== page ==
Dear diary…

LearnServ105Learning Services (at Edge Hill University) have been interested in using ethnographic techniques for some time now to gather more meaningful information about how students are interacting with our learning spaces (and don’t worry…we still keep stats on how many people are coming in and out of the building as well!)

We were originally inspired by research undertaken by Bryony Ramsden for her PhD and she kindly signposted us to the extensive research on this topic in the States.

Our Learning Spaces team regularly use activity counts, non-participant observations, scribble sheets (and more!) to give us a better insight into how students are using our learning spaces and this type of activity is now embedded in our practice.

After reading up on the ERIAL project and The Library Study at Fresno State we decided to try using student diary mapping to give us an additional viewpoint – direct from the students themselves.  We did try this technique with a small group of students last academic year and what did we learn…?  Well – mainly that students need more incentive than ‘your views will help us shape the future of your learning spaces’ and so this year we tried a different approach…

In a nutshell we recruited 10 students and paid them for their time.  Students were asked to undertake three complementary activities:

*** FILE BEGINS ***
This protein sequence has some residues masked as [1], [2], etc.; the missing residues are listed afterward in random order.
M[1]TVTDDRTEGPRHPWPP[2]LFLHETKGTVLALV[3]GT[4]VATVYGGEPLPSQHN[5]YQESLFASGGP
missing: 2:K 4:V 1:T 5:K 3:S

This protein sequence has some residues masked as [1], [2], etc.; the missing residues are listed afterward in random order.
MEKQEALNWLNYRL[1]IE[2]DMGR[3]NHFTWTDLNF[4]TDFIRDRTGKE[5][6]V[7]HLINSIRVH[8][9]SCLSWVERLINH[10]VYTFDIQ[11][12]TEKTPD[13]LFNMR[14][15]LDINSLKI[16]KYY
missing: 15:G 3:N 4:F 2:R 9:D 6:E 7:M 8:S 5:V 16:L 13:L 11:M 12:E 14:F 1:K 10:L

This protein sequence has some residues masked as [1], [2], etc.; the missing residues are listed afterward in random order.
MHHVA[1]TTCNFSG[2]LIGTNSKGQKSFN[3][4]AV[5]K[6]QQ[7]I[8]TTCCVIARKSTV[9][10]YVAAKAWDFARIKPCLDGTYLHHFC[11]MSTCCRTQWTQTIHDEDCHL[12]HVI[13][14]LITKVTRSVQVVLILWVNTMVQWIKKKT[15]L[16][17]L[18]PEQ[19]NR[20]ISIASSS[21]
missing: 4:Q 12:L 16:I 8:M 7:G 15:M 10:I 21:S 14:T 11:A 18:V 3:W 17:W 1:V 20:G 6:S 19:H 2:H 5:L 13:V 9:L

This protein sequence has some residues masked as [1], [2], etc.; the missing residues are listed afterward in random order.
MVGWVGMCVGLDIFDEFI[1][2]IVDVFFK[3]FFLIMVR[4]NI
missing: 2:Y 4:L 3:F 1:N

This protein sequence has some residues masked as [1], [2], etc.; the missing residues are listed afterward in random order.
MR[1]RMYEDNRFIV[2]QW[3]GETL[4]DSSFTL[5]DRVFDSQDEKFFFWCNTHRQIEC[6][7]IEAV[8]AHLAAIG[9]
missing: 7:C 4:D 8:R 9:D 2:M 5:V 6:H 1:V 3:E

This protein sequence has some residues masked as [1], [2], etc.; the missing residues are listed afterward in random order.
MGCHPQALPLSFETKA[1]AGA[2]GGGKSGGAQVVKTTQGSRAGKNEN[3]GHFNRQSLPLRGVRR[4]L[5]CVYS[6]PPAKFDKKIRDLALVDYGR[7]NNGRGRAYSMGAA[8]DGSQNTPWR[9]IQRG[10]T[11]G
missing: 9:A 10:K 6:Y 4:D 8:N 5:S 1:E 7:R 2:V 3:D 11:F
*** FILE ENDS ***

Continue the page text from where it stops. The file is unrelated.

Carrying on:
1. To write down all activities (related to learning!) undertaken in two days from the moment they woke up to the moment they went to bed.  We wanted details of the activity, but also any thoughts/feelings and any barriers they experienced
  2. To map out (to literally draw on maps of the building) their journeys within the University library learning spaces
  3. To take photographs of things that were important to them and vice versa i.e. photographs of anything that got on their nerves!

Students were also asked to take part in a semi-structured interview; our plan was to discuss their diaries in more detail, get them to reflect on their activities, probe them for more information.  Basically to open up a dialogue.

It seems that we got the incentive right this time!  Ten sets of diaries, maps and photographs have been submitted and we are half way through the conducting the interviews.

So what next…?  Well, as well as working through all of the data we have gathered (there is a lot) the plan is to invite all the students who took part in the diary mapping to take part in ‘design work shop’.  No idea what that will involve at this stage – but I picked up the idea from Paul-Jervis Heath following a really useful session at the i2c2 conference in March – so we’ll see how we get on…

I would love hear from fellow novices like me (or experts!) about your diary mapping, or other ethnographic techniques.  Get in touch, or even better –  write a blog post….

DSC_2853cropHelen Jamieson
Customer Services Manager
Learning Services
Edge Hill University
helen.jamieson@edgehill.ac.uk
@jamiesonhelena

Photo credit: Learning Services, Edge Hill University
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